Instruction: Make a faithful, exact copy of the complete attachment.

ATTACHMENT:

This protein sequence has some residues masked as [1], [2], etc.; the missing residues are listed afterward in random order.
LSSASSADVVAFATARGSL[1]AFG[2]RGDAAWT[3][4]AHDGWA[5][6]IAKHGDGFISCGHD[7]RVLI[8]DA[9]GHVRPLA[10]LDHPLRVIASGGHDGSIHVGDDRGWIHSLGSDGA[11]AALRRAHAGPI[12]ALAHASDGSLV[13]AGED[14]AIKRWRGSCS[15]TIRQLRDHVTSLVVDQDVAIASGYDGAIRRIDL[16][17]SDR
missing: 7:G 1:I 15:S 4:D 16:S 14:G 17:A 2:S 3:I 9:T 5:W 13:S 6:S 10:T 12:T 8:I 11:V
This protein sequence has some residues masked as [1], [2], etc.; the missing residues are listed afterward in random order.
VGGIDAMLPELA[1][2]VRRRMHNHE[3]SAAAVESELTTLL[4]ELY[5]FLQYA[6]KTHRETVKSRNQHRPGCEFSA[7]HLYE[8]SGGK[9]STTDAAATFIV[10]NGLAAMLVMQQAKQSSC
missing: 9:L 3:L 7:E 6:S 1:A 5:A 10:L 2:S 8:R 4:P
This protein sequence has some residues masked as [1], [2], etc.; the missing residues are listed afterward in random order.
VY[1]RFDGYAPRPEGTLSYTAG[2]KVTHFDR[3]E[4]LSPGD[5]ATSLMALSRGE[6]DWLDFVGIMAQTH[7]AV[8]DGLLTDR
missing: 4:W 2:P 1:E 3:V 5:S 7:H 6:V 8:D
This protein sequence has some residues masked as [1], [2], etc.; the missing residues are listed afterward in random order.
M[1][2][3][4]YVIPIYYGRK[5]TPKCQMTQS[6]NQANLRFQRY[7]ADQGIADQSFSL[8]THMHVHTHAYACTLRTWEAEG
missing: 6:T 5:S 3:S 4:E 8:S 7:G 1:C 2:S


This protein sequence has some residues masked as [1], [2], etc.; the missing residues are listed afterward in random order.
LSSASSADVVAFATARGSL[1]AFG[2]RGDAAWT[3][4]AHDGWA[5][6]IAKHGDGFISCGHD[7]RVLI[8]DA[9]GHVRPLA[10]LDHPLRVIASGGHDGSIHVGDDRGWIHSLGSDGA[11]AALRRAHAGPI[12]ALAHASDGSLV[13]AGED[14]AIKRWRGSCS[15]TIRQLRDHVTSLVVDQDVAIASGYDGAIRRIDL[16][17]SDR
missing: 7:G 1:I 15:S 4:D 16:S 14:G 17:A 2:S 3:I 9:T 5:W 13:S 6:S 10:T 12:T 8:I 11:V
This protein sequence has some residues masked as [1], [2], etc.; the missing residues are listed afterward in random order.
VGGIDAMLPELA[1][2]VRRRMHNHE[3]SAAAVESELTTLL[4]ELY[5]FLQYA[6]KTHRETVKSRNQHRPGCEFSA[7]HLYE[8]SGGK[9]STTDAAATFIV[10]NGLAAMLVMQQAKQSSC
missing: 9:L 3:L 7:E 6:S 1:A 5:A 10:L 2:S 8:R 4:P
This protein sequence has some residues masked as [1], [2], etc.; the missing residues are listed afterward in random order.
VY[1]RFDGYAPRPEGTLSYTAG[2]KVTHFDR[3]E[4]LSPGD[5]ATSLMALSRGE[6]DWLDFVGIMAQTH[7]AV[8]DGLLTDR
missing: 4:W 2:P 1:E 3:V 5:S 7:H 6:V 8:D
This protein sequence has some residues masked as [1], [2], etc.; the missing residues are listed afterward in random order.
M[1][2][3][4]YVIPIYYGRK[5]TPKCQMTQS[6]NQANLRFQRY[7]ADQGIADQSFSL[8]THMHVHTHAYACTLRTWEAEG
missing: 6:T 5:S 3:S 4:E 8:S 7:G 1:C 2:S